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Chapter 10:
Contemporary Topics in Holography
Abstract
All of the examples of holography thus far have involved the reconstruction of holograms that were generated and recorded using a reference wave. The recording of the hologram has been assumed to be at a certain plane, i.e., the detector or the CCD camera. The use of the reference allows for the recording of the phase (or depth information) of the object. However, as this chapter will demonstrate, the amplitude and phase of the optical field from an object are interrelated during propagation and obey the eikonal equations or the transport-of-intensity (TI) equations. It is therefore possible, in principle, to deduce the phase distribution of the original object if the amplitude (or intensity) is recorded at different distances during the propagation of the diffracting optical field. In fact, the amplitude and phase objects can be recorded and reconstructed using TI principles, as described in this section. Conventionally, phase-contrast microscopy is used to image weak phase objects. In cell biology, interferometric systems (along with phase-unwrapping algorithms) are usually employed to quantify the amplitude and phase of the field observed at a detector plane. If the complete 3D structure of the phase object is desired, then the data is acquired tomographically, and inversion algorithms are used to reconstruct the 3D complex index distribution of the object. The interferometric systems are usually bulky, sensitive to perturbations and noise, and usually require phase unwrapping, which may introduce artifacts. Intensity-based phase retrieval techniques, in which both the amplitude and phase of a field are retrieved from defocused intensity measurements, offer an experimentally simple solution to determine the phase quantitatively without phase-unwrapping algorithms. TI principles can be applied to record and reconstruct an asymmetric bulk phase object in 3D. Figures 10.1(a) and 10.1(b) show typical TI setups to tomographically record a 360-deg view for transmissive and reflective objects, respectively.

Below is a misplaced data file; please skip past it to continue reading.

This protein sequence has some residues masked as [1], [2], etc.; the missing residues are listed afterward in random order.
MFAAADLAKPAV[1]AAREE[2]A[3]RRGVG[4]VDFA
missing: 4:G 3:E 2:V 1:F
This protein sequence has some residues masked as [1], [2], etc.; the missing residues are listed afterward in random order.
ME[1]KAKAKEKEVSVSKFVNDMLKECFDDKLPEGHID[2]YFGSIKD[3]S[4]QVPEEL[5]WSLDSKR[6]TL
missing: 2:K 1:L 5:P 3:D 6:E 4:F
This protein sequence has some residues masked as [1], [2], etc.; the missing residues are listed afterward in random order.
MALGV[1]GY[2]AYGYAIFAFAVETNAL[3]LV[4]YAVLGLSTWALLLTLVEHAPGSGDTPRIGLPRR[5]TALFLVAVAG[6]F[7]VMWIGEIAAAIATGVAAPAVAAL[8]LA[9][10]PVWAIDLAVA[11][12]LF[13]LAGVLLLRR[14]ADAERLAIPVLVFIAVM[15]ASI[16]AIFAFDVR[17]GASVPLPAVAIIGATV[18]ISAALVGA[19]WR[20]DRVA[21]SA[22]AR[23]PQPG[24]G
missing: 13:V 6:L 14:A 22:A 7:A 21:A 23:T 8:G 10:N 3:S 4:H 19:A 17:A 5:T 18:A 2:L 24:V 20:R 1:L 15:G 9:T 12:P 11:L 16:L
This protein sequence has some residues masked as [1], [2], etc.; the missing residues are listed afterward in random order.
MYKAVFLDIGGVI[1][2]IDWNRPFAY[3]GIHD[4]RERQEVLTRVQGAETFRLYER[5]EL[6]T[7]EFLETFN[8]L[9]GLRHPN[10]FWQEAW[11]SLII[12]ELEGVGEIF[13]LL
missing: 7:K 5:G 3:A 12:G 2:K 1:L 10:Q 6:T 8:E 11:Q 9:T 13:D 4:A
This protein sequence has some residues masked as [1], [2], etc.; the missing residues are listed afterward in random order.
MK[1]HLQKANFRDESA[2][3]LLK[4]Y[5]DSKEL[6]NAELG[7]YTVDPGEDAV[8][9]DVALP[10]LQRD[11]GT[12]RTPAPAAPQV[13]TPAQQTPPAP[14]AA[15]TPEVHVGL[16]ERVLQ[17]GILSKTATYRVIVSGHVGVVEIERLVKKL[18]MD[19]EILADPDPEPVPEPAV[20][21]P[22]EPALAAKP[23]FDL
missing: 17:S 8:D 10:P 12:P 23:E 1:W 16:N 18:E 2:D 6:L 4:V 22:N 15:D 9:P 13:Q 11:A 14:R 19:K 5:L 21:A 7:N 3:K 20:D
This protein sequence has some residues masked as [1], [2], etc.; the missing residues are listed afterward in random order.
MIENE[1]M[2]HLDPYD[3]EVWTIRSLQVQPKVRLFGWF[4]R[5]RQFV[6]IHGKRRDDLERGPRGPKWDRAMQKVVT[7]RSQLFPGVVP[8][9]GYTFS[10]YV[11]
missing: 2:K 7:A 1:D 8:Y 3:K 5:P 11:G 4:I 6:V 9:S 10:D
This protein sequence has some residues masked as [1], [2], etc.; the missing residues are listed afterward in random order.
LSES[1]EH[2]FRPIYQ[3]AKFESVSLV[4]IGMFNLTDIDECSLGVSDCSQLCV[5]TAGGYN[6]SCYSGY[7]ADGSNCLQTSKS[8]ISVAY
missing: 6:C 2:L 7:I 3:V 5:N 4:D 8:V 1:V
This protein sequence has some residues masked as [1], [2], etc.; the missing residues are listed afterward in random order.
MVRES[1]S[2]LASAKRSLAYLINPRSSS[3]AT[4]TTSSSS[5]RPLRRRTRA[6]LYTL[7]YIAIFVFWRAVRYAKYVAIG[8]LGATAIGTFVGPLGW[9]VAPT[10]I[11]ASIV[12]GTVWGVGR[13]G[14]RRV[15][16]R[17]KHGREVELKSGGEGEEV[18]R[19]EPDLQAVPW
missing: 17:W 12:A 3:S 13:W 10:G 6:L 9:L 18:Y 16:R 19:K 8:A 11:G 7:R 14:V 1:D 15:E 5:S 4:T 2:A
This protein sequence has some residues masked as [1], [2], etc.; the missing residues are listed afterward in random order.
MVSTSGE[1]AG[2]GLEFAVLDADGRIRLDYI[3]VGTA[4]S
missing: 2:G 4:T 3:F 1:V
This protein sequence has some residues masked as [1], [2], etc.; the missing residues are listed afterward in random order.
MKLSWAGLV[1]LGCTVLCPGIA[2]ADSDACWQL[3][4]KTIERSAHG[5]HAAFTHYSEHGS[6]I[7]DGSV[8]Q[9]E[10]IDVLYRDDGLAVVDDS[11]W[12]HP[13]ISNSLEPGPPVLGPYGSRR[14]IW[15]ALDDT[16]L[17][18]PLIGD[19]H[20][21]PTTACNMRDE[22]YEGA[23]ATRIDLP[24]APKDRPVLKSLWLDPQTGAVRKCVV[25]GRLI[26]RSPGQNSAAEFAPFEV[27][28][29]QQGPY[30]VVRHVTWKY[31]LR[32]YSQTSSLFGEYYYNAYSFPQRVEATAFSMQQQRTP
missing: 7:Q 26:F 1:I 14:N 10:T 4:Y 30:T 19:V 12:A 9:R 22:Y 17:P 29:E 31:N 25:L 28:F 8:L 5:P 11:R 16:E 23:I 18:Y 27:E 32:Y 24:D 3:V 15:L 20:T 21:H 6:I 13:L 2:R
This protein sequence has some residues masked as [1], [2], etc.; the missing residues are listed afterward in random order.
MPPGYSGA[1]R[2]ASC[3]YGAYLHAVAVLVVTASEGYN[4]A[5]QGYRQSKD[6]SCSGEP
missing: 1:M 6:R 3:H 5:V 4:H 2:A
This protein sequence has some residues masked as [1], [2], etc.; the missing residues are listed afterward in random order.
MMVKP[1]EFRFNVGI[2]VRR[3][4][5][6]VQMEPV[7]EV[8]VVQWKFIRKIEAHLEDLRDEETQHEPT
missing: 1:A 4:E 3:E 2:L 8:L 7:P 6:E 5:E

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CHAPTER 10
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